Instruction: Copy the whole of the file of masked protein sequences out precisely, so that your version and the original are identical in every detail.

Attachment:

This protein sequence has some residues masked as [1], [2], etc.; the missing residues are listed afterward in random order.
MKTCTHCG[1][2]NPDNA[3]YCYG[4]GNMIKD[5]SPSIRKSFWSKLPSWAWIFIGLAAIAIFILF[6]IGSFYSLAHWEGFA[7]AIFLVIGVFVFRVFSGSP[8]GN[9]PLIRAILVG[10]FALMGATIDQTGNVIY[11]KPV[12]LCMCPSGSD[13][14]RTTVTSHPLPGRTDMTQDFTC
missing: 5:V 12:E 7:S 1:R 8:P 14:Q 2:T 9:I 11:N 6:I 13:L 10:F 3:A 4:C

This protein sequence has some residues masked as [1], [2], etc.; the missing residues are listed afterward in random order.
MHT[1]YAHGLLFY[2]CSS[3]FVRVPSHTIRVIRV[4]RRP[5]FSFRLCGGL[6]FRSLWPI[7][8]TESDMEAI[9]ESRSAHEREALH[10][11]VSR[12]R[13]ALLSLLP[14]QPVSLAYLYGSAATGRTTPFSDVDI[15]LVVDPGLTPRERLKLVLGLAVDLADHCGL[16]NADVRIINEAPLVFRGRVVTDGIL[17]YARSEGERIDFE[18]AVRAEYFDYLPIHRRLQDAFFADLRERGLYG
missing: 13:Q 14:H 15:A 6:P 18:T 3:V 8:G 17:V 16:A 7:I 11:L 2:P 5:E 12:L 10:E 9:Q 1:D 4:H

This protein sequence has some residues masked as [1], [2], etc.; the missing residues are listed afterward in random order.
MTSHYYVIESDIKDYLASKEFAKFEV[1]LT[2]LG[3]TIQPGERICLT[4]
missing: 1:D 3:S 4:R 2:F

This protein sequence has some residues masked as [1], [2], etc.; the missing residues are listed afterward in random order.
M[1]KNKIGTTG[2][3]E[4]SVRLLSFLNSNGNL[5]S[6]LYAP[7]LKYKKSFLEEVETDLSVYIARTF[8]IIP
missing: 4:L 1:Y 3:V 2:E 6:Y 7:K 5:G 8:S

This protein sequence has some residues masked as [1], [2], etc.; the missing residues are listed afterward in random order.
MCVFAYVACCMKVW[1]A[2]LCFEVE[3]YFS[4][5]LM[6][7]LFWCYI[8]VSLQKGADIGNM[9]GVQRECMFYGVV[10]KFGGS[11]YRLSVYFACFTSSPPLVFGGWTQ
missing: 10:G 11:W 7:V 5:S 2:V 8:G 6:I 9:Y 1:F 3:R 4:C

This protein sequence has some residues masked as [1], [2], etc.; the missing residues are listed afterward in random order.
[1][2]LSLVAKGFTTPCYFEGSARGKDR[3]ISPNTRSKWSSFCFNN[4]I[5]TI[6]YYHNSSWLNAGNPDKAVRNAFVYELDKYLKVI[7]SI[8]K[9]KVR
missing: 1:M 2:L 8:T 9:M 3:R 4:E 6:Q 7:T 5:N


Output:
This protein sequence has some residues masked as [1], [2], etc.; the missing residues are listed afterward in random order.
MKTCTHCG[1][2]NPDNA[3]YCYG[4]GNMIKD[5]SPSIRKSFWSKLPSWAWIFIGLAAIAIFILF[6]IGSFYSLAHWEGFA[7]AIFLVIGVFVFRVFSGSP[8]GN[9]PLIRAILVG[10]FALMGATIDQTGNVIY[11]KPV[12]LCMCPSGSD[13][14]RTTVTSHPLPGRTDMTQDFTC
missing: 5:V 12:E 7:S 1:R 8:P 14:Q 2:T 9:I 11:N 6:I 13:L 10:F 3:A 4:C

This protein sequence has some residues masked as [1], [2], etc.; the missing residues are listed afterward in random order.
MHT[1]YAHGLLFY[2]CSS[3]FVRVPSHTIRVIRV[4]RRP[5]FSFRLCGGL[6]FRSLWPI[7][8]TESDMEAI[9]ESRSAHEREALH[10][11]VSR[12]R[13]ALLSLLP[14]QPVSLAYLYGSAATGRTTPFSDVDI[15]LVVDPGLTPRERLKLVLGLAVDLADHCGL[16]NADVRIINEAPLVFRGRVVTDGIL[17]YARSEGERIDFE[18]AVRAEYFDYLPIHRRLQDAFFADLRERGLYG
missing: 13:Q 14:H 15:A 6:P 18:T 3:V 8:G 17:V 16:A 7:I 11:L 2:P 5:E 12:L 10:E 9:Q 1:D 4:H

This protein sequence has some residues masked as [1], [2], etc.; the missing residues are listed afterward in random order.
MTSHYYVIESDIKDYLASKEFAKFEV[1]LT[2]LG[3]TIQPGERICLT[4]
missing: 1:D 3:S 4:R 2:F

This protein sequence has some residues masked as [1], [2], etc.; the missing residues are listed afterward in random order.
M[1]KNKIGTTG[2][3]E[4]SVRLLSFLNSNGNL[5]S[6]LYAP[7]LKYKKSFLEEVETDLSVYIARTF[8]IIP
missing: 4:L 1:Y 3:V 2:E 6:Y 7:K 5:G 8:S

This protein sequence has some residues masked as [1], [2], etc.; the missing residues are listed afterward in random order.
MCVFAYVACCMKVW[1]A[2]LCFEVE[3]YFS[4][5]LM[6][7]LFWCYI[8]VSLQKGADIGNM[9]GVQRECMFYGVV[10]KFGGS[11]YRLSVYFACFTSSPPLVFGGWTQ
missing: 10:G 11:W 7:V 5:S 2:V 8:G 6:I 9:Y 1:F 3:R 4:C

This protein sequence has some residues masked as [1], [2], etc.; the missing residues are listed afterward in random order.
[1][2]LSLVAKGFTTPCYFEGSARGKDR[3]ISPNTRSKWSSFCFNN[4]I[5]TI[6]YYHNSSWLNAGNPDKAVRNAFVYELDKYLKVI[7]SI[8]K[9]KVR
missing: 1:M 2:L 8:T 9:M 3:R 4:E 6:Q 7:T 5:N